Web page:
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Driver of Truck With 17 Speeding Tickets Fatally Hits Moped Rider In Williamsburg

Scene of the crash: A pickup truck driver struck a moped rider at Grand Street and Graham Avenue in Williamsburg on Dec. 28. Photo: Citizen

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A motorist whose company truck has a long history of dangerous driving, fatally struck a moped rider on a dangerous Williamsburg street on Wednesday morning.

The man behind the wheel of a JCDecaux-marked Ford pickup hit the other man on the motorized two-wheeler while the car driver made a right turn at Grand Street and Graham Avenue at 5:55 a.m., according to the NYPD.

The police said both were heading in the same direction — west on Grand Street — when the moped rider, 45-year-old Gerardo Cielo Ahuatl, "lost control," was "ejected," and hit by the turning trucker. The police language suggested blame for the victim.

Paramedics brought Ahuatl to Elmhurst Hospital where he died.

The 28-year-old driver of the truck stayed on the scene, and cops did not charge him with a crime.

The company car's plate has been caught with a stunning 30 traffic violations between 2017 and 2021, including 17 times for speeding in school zones, three times for running red lights and 10 times for blocking bus lanes or bus stops — mostly in Brooklyn and Queens. The plate (captured by a Daily News photographer) had 10 speeding tickets attached to it in 2020 alone.

JCDecaux builds and maintains city bus shelters as part of a contract with the Department of Transportation, and the crash happened next to such a bus stop on Graham Avenue.

A spokesperson for the French multinational's New York office told Streetsblog that the car had been used by various drivers at different times, but declined to comment further on the tickets.

"Our thoughts and prayers are with the family of the moped driver who died after falling from his moped," said Bob Liff. "The driver of the JCDecaux truck remained at the scene and faced no charges in connection with the tragic accident. JCDecaux will cooperate with any further inquiry."

A DOT rep said the agency will address safety with the contractor.

"While an investigation remains ongoing, DOT expects every contractor to follow the rules of the road. We will be discussing safety best practices with JCDecaux as we review the details of this tragic crash," said Vin Barone. "Our thoughts right now are with the victim and their loved ones."

As reckless as the driver or drivers of that truck have been, he or they have not triggered the city's Dangerous Vehicle Abatement Program, which requires drivers to take a DOT safety course if they get 15 or more camera-issued speeding tickets or five or more red-light infractions in any 12-month period.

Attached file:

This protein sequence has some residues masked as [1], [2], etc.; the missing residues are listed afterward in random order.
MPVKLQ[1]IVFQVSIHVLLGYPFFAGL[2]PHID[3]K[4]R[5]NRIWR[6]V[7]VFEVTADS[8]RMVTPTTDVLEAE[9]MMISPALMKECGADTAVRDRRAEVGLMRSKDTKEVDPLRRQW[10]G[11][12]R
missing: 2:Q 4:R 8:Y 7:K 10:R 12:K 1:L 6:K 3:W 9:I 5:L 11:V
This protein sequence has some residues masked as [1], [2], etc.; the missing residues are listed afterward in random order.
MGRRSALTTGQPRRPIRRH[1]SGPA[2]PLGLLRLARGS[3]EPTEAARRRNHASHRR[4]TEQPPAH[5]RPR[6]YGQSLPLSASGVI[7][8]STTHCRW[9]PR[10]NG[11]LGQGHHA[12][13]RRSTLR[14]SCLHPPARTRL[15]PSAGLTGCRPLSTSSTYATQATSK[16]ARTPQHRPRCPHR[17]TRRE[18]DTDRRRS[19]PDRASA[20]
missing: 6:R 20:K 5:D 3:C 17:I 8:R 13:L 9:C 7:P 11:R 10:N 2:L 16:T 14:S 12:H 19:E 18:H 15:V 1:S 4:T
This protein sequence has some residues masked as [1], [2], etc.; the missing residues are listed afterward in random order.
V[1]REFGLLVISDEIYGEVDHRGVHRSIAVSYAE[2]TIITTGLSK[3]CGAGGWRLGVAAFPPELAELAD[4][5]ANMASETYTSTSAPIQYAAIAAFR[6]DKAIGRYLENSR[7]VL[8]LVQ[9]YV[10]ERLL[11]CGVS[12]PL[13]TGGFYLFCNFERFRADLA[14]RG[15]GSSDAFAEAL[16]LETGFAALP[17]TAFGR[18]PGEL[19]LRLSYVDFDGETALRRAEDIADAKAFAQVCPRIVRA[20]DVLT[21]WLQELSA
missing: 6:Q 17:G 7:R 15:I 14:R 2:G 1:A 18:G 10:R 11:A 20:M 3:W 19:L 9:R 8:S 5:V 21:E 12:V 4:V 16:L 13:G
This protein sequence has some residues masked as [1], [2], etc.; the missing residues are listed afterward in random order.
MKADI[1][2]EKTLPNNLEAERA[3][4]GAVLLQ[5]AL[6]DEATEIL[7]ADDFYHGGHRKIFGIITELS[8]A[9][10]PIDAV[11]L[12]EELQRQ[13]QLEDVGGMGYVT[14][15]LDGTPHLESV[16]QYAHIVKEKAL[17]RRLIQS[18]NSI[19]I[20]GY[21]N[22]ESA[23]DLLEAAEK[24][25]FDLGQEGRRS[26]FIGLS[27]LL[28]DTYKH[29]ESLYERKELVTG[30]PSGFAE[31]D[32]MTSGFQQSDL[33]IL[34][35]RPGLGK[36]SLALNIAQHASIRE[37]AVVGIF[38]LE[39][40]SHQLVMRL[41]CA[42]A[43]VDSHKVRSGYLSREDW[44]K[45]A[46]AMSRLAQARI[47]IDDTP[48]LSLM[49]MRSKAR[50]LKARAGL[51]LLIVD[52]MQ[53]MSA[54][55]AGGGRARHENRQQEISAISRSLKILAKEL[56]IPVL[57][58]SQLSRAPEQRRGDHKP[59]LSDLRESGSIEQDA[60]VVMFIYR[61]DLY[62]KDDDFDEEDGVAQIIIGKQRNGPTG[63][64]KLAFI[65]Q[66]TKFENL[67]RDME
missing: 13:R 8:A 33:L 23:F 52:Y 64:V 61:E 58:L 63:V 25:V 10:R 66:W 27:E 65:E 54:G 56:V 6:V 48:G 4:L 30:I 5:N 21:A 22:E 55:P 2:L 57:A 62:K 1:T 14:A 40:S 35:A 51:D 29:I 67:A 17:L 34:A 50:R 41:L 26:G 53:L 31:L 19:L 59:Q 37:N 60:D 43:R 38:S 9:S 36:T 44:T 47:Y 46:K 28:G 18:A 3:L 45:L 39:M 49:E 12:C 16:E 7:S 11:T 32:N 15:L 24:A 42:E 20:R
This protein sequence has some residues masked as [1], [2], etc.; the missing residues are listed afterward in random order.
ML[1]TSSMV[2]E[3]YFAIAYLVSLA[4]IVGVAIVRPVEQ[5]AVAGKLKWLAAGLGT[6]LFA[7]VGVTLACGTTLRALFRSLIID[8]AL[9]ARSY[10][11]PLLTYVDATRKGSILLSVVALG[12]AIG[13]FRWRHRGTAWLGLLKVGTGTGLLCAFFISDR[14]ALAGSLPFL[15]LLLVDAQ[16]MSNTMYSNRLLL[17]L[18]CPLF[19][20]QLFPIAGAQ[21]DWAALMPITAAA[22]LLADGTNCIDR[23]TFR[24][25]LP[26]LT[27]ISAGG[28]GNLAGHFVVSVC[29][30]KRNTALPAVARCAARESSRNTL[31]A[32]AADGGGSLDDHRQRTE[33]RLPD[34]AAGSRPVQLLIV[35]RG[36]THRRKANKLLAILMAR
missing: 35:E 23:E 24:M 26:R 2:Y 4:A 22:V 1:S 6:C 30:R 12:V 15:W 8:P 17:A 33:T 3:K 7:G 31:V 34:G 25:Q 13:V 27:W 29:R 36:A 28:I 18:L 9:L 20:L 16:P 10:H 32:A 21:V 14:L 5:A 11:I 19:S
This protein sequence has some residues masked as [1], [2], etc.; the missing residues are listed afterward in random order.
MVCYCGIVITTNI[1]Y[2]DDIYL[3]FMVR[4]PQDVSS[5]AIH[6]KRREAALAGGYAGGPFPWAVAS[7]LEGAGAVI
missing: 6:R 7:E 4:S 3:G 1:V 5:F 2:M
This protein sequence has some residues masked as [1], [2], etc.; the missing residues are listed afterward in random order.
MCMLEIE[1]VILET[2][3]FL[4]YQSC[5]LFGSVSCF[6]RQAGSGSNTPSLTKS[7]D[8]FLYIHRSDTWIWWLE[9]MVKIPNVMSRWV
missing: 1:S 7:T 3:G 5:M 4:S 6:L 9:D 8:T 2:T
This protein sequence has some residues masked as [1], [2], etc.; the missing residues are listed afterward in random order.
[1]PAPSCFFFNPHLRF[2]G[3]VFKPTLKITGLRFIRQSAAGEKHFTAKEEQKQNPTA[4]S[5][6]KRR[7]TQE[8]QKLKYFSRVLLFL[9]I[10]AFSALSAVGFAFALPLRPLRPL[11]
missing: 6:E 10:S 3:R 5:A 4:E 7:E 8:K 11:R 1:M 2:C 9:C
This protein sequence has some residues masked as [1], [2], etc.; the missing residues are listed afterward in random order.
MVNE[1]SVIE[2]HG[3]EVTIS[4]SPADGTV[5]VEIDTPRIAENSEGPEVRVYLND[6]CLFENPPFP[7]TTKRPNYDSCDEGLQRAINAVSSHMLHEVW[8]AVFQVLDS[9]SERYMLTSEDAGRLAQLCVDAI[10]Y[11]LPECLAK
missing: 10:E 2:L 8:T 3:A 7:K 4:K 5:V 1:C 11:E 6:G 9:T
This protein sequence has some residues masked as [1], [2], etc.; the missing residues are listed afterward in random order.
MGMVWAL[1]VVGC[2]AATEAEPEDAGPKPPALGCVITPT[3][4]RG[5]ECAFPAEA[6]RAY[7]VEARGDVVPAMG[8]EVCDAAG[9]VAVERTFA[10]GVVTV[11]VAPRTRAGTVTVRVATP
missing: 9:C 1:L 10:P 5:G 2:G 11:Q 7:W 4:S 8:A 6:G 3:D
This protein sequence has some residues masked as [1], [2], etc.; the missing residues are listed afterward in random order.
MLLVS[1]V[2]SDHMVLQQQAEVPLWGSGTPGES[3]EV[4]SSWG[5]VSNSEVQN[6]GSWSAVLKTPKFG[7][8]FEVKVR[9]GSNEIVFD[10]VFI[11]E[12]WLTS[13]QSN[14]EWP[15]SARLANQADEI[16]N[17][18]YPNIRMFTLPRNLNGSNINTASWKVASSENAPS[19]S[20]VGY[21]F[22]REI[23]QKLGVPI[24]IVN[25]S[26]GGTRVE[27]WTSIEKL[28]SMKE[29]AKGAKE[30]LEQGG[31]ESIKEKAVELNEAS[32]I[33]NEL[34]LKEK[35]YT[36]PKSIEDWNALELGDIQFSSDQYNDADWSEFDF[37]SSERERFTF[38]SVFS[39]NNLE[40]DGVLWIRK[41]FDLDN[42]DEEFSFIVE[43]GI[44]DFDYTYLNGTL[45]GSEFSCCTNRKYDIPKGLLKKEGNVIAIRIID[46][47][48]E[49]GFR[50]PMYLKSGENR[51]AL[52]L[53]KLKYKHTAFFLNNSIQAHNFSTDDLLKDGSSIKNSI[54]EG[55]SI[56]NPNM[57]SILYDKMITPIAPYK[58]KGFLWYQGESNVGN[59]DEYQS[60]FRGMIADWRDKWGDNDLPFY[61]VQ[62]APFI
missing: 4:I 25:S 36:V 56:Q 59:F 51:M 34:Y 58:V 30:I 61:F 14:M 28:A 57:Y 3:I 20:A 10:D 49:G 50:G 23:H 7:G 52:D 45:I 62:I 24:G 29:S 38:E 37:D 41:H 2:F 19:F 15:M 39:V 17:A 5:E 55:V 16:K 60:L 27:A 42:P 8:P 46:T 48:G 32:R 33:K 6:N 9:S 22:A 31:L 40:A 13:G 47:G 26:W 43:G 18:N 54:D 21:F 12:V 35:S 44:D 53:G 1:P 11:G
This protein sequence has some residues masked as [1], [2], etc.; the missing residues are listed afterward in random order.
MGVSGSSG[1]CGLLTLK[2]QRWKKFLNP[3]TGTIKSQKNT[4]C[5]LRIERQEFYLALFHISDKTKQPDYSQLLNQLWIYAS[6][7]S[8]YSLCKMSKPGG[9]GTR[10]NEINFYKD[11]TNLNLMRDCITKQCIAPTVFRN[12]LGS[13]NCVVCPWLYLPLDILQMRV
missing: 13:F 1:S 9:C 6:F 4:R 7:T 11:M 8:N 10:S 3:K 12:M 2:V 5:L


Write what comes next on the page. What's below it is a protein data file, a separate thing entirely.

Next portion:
Only a tiny fraction of drivers who have been slapped with that number of fines have taken the course or been notified about it, a recent Streetsblog analysis found.

Grand Street has for years been a troubled stretch with hundreds of injuries, several deaths, and cyclists constantly forced to navigate around drivers blocking the lanes along the crucial east-to-west bike route, which DOT hardened with jersey barriers this year.

That single intersection of Wednesday's crash has had 10 reported collisions through November, injuring five, including two cyclists and drivers each and one pedestrian.

DOT daylighted the corner at the intersection with a painted area to keep cars from parking right up against the crosswalk and blocking visibility.

The markings are just paint and flimsy plastic flappers, making it easy for drivers to ignore them and continue to make dangerously tight turns.

The corner of Grand and Graham has painted markings with some plastic sticks, but drivers can easily ignore them and still make dangerously tight turns. Photo: Google
The corner of Grand and Graham has painted markings with some plastic sticks, but drivers can easily ignore them and still make dangerously tight turns. Photo: Google
The corner of Grand and Graham has painted markings with some plastic sticks, but drivers can easily ignore them and still make dangerously tight turns. Photo: Google

In 2019, the agency declared Grand Street between Rodney Street and Metropolitan Avenue a Vision Zero Priority Area, because there were nearly 400 traffic injuries between 2012 and 2018, and four fatalities, including three pedestrians and cyclist Matthew von Ohlen, who was killed by a hit-and-run driver in 2016.

In the years after that crash, DOT painted green the formerly unprotected bike lanes on Grand and added a row of parking or plastic delineators to shield cyclists from traffic, but due to vehicles chronically blocking the paths, local pols this past spring lobbied the agency to install harder barriers.

Officials added the concrete walls to some sections of the bike lanes in the early fall.

The local 34th Council District stretching into more industrial East Williamsburg and Bushwick had the highest number of traffic fatalities in Brooklyn and the third-highest in the city from 2014 to 2019, with 41 deaths, a quarter of which involved a truck, according to DOT.

Update: This story has been edited to add comment from JCDecaux and NYC DOT. 

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